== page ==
Six major retailers have agreed to stop using on-call scheduling after an inquiry by nine attorneys general, including New York's Eric Schneiderman. The change will affect about 50,000 workers across the country, who will no longer have to call in an hour or two before scheduled shifts to find out if they will be working that day.
On-call scheduling, an unpredictable and widespread practice in retail, makes it difficult for workers to schedule childcare, classes, or other obligations ahead of time. It's a great deal for companies, who can keep labor costs low and workers on-demand — a BuzzFeed News investigation last year found a single national chain of stores can save tens of millions of dollars a year using the controversial system.
Since authorities in New York began a probe into the practice last year, retailers including Abercrombie & Fitch, Gap, J.Crew, Urban Outfitters, Pier 1 Imports, and L Brands (the parent company of Victoria’s Secret and Bath & Body Works) eliminated it outright.
The latest companies include mall staples Aeropostale and PacSun, plus Disney, Carter’s, David’s Tea, and Zumiez – six of 15 large retailers who received a letter from the state attorneys general in April seeking information and documents related to their use of on-call shifts. All six companies reported that they were using on-call shifts, but have agreed to stop doing so after discussions with the AGs’ offices. None are currently using on-call scheduling.
Four of the companies — Carter’s, Disney, David’s Tea, and Zumiez — have also committed to providing employees with schedules at least one week in advance of each workweek, giving them a chance to plan ahead of time around other obligations, which often include a second part-time job.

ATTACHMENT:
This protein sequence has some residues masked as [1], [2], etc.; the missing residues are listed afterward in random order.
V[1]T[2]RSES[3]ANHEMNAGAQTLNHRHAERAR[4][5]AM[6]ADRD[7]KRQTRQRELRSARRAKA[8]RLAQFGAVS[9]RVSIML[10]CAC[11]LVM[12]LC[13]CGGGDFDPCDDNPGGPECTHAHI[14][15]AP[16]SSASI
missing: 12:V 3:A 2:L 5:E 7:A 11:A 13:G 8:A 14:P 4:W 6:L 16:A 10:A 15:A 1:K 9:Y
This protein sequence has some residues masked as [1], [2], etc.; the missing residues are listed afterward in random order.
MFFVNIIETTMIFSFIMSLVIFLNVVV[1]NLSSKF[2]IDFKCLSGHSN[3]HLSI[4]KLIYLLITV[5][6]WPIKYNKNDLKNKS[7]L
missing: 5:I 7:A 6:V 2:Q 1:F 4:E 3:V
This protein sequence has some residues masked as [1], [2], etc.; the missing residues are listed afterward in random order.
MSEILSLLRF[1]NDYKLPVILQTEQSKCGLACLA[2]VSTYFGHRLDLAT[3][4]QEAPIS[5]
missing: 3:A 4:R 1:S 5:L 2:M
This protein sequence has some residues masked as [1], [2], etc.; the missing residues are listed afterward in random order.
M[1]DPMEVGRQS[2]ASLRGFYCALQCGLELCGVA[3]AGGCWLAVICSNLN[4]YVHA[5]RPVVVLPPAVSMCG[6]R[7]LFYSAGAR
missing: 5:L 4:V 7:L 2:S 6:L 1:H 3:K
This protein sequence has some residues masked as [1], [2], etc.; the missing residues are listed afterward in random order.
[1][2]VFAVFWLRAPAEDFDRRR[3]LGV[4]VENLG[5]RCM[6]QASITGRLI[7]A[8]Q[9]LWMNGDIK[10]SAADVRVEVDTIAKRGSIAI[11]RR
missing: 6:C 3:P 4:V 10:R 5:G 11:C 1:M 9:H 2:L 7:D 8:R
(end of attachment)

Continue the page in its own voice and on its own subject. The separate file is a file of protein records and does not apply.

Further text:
“On-call shifts are not a business necessity and should be a thing of the past," said Attorney General Schneiderman in a statement. "People should not have to keep the day open, arrange for child care, and give up other opportunities without being compensated for their time."
Schneiderman called the practice "unfair," and in the April letter he referred to the toll on-call scheduling takes on employees: they "experience higher incidences of adverse health effects, overall stress, and strain on family life than workers who enjoy the stability of knowing their schedules reasonably in advance.”
The nine other retailers who received the letter — American Eagle, Payless, Coach, Forever 21, Vans, Justice Just for Girls, BCBG Maxazria, Tilly’s, Inc., and Uniqlo — all responded that they either did not use on-call scheduling or had eliminated the practice.
The letters were signed by representatives of the attorneys general of California, Connecticut, the District of Columbia, Illinois, Maryland, Massachusetts, Minnesota, New York, and Rhode Island.